Haute couture is offered to global fashion consumers as a delicacy — a rarity few can afford and even fewer deserve. The message is incredibly clear: high fashion is not only an art but a privilege to engage with. The veil of this exclusive industry is broken only through powerful faces who become cultural icons, such as Hubert de Givenchy, Tom Ford, Karl Lagerfield and Jean Paul Gaultier.
However, the line between exclusive creator and famed icon has become increasingly more difficult to cross in recent decades. A rare and largely unexpected breach to this barrier is the “bad boy” of fashion, Lee Alexander McQueen. Despite the designer’s early infamy and expansive body of work, he died of suicide at an early age, thereby memorializing his status as a tortured artist.
Eight years after the passing of McQueen, directors Ian Bonhôte and Peter Ettedgui partnered to honor the memory and works of the late creator through the documentary “McQueen.” Bonhôte’s commercial expertise and Ettedgui’s documentarian background uniquely fuse together to create a seamlessly united voice, which approaches McQueen’s works in both a humanistic and coolly materialistic manner. The result of the partnership is a narrative that is one part triumphant, one part grim and completely haunting.
Before going into the designer’s artistic inclinations, the film opens on an intimate scene of a young McQueen working in a dingy, poorly lit space. Immediately, the red tape blocking the viewer from McQueen’s alleged untouchability is cut.
The designer is not introduced as McQueen but instead as Lee, a poor and uncertain young man from Stratford, England. Within seconds of the film beginning to roll, the mythology surrounding McQueen starts dissolving until the narrative is something far more relatable for the audience. The choice of this construction instantly creates a sympathetic bond between the viewer and the designer, a bond which the film maintains as it follows McQueen along his path towards self-discovery and ultimate fame.
The lens quickly shifts away from McQueen, a the self-made hometown hero, towards the dark spiral his work went into during the years after launching his eponymous brand.
Focusing on obscenity as the designer’s defining core, the directors carefully paint McQueen’s work as something transcendent and grotesquely touching. Through deft and strategic editing, it becomes apparent that his personal traumas are inseparable from the nauseating postures of his work. Any piece that McQueen produced is not only a work of art but also a manifestation of his dark history. Impressively, the film avoids romanticizing the tale of the stereotypical tortured artist and instead takes a neutral and analytical approach to many of McQueen’s highly controversial lines. Leaving the dialogue ambiguous, the directors provide the viewer with all the necessary tools to form their own opinions on McQueen’s moral and artistic standards.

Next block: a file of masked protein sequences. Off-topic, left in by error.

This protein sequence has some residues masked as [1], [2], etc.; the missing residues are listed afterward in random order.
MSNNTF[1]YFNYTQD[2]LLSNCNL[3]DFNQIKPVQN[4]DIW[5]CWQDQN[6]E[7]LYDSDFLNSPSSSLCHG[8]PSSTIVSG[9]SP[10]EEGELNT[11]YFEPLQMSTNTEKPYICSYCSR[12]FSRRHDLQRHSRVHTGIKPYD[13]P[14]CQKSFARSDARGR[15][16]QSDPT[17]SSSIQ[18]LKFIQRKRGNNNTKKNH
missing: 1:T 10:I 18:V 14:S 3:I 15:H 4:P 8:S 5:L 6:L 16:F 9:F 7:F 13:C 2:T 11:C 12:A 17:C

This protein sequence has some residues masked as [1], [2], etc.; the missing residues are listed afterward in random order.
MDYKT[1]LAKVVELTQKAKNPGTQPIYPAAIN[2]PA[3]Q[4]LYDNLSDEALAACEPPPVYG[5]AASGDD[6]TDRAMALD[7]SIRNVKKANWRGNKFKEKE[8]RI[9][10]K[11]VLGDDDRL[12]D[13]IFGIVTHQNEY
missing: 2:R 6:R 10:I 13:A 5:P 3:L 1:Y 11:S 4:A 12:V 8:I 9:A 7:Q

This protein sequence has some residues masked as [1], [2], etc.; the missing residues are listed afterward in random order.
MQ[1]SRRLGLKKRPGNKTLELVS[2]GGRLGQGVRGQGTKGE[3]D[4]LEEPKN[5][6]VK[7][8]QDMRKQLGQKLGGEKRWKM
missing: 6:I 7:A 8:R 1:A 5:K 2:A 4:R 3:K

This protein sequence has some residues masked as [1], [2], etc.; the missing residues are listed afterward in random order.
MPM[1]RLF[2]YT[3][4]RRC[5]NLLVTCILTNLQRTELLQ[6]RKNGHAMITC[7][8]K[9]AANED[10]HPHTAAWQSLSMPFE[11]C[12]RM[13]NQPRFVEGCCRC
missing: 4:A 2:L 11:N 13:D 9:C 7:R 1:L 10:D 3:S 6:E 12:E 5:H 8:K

Particularly on McQueen’s 1995 Highland Rape line, Bonhôte and Ettedgui highlight the distressing controversy between whether the work empowers victims or perpetuates misogynistic exploitation. The line featured women with torn dresses, exposed breasts and disheveled hair and makeup stumbling onto the runway. The works were ripped apart by many popular media outlets and considered a cheap cry for attention on the designer’s part. However, the viewer feels almost as if McQueen embodies both the views of the victim and the perpetrator. He is both innocent and entirely guilty within his own narrative — a victim of abuse and a contentious creator, creating a complex milieu of feelings for the consumer.
The lack of McQueen’s own opinions on his work is one of the few downsides of the film. The viewer desires the ability to draw lines from McQueen’s traumas to their manifestations in his work, yet this call remains unanswered throughout the film.
While Bonhôte and Ettedgui allow little room for thinking there is no relation, they do little more to connect the dots for their audience. While this can be excused on the grounds of not knowing McQueen’s own internal reflections, there were other factors that the directors could have more easily remedied or addressed.
While the work is undeniably captivating, many of the early tapes diminish the prowess of the physical works they depict. There is something missing from McQueen’s work that the viewers are not fully able to see for themselves. To insinuate that the screen can contain the experience of sharing the physical presence of his art is a betrayal to his creations.
However, this can hardly be attributed to any fault of the filmmakers but is instead a recommendation that the viewers complement their viewing of the film with a visit to an exhibit featuring McQueen’s work.
Despite “McQueen” facing several challenges, the film is an immersive and intelligent work that breaks beyond a trend of overly scripted and stiff fashion documentaries.
Due to the copious amounts of attention given to the most minute details of McQueen’s work, the film creates a beautiful mess of a story. The narrative’s careful following of the designer’s past proves essential in dissecting his influences and the perfect storm that led to McQueen’s ultimate demise. “McQueen” is both inspiring and gaunt — truly achieving the designer’s vision of having a body of work that doesn’t “feel like you just had Sunday lunch,” but instead leaves you “repulsed and exhilarated.”
The film ultimately shows that McQueen’s life and work are complex and indistinguishable from one another. He is both a saint and a deviant within the world of fashion — rarely palatable, but always delicious.